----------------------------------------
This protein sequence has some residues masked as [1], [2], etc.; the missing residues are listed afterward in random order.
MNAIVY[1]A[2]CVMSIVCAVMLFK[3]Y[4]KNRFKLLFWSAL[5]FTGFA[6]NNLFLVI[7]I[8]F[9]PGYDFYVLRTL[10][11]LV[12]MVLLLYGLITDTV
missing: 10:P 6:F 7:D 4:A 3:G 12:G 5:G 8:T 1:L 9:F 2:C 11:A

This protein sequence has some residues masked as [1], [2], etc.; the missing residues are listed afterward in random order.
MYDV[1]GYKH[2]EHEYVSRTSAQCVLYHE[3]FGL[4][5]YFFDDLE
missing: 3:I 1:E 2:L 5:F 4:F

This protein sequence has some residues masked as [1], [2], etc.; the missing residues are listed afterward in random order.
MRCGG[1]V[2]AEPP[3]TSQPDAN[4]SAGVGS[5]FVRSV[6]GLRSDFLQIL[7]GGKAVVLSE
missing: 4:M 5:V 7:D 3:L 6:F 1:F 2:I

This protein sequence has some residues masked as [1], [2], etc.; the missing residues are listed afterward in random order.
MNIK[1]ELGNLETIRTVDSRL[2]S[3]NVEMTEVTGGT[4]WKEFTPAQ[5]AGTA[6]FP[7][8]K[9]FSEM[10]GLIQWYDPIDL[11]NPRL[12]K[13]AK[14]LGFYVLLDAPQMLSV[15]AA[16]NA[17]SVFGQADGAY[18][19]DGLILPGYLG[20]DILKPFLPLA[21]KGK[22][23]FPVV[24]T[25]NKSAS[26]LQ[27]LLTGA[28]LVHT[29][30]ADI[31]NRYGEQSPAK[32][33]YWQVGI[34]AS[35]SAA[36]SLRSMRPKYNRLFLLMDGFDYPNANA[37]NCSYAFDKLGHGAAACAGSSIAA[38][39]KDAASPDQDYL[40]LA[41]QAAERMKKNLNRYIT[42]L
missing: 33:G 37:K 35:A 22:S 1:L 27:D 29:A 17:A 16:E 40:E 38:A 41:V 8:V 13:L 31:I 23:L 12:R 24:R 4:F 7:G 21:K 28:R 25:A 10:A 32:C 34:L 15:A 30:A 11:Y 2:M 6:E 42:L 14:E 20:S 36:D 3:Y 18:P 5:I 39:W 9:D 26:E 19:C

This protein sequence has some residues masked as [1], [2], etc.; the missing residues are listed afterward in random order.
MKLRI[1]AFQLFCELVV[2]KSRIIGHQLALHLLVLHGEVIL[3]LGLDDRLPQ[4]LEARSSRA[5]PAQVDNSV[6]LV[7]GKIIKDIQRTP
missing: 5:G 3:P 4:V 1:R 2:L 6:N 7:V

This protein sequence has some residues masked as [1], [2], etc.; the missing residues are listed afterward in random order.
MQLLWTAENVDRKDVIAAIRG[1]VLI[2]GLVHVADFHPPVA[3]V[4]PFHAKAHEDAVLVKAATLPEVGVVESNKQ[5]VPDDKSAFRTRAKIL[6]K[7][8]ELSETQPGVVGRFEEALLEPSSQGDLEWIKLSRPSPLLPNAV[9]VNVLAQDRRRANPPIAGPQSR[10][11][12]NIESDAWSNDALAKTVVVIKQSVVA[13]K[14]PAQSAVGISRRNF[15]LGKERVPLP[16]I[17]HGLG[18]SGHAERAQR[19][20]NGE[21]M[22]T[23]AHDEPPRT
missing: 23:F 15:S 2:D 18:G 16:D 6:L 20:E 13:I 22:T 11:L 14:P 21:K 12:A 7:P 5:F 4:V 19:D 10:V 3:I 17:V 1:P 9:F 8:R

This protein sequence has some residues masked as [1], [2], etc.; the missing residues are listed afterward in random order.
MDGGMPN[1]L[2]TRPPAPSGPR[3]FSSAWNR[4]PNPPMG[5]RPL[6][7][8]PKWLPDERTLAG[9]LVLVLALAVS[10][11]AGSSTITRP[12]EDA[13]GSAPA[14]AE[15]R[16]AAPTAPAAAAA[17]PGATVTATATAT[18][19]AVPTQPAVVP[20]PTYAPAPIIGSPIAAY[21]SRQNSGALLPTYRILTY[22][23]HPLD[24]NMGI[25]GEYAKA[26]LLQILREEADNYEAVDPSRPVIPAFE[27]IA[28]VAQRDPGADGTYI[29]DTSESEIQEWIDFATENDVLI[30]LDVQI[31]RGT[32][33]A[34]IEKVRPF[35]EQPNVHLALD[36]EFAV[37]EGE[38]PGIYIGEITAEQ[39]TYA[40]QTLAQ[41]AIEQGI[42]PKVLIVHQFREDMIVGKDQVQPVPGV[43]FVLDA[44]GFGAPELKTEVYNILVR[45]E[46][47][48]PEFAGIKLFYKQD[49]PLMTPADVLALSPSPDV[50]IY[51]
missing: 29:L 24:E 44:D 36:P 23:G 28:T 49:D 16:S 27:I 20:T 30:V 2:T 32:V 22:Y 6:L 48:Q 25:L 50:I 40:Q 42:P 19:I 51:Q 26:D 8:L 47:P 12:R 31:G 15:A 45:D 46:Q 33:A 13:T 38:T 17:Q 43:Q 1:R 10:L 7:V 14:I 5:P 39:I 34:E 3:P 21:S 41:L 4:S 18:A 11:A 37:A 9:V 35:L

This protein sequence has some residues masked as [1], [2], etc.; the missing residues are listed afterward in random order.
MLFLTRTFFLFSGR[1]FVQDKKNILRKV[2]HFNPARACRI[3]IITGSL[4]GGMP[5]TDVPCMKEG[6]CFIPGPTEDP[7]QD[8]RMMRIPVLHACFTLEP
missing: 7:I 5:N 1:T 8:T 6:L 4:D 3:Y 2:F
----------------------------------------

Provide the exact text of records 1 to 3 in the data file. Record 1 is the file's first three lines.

This protein sequence has some residues masked as [1], [2], etc.; the missing residues are listed afterward in random order.
MNAIVY[1]A[2]CVMSIVCAVMLFK[3]Y[4]KNRFKLLFWSAL[5]FTGFA[6]NNLFLVI[7]I[8]F[9]PGYDFYVLRTL[10][11]LV[12]MVLLLYGLITDTV
missing: 10:P 6:F 7:D 4:A 3:G 12:G 5:G 8:T 1:L 9:F 2:C 11:A

This protein sequence has some residues masked as [1], [2], etc.; the missing residues are listed afterward in random order.
MYDV[1]GYKH[2]EHEYVSRTSAQCVLYHE[3]FGL[4][5]YFFDDLE
missing: 3:I 1:E 2:L 5:F 4:F

This protein sequence has some residues masked as [1], [2], etc.; the missing residues are listed afterward in random order.
MRCGG[1]V[2]AEPP[3]TSQPDAN[4]SAGVGS[5]FVRSV[6]GLRSDFLQIL[7]GGKAVVLSE
missing: 4:M 5:V 7:D 3:L 6:F 1:F 2:I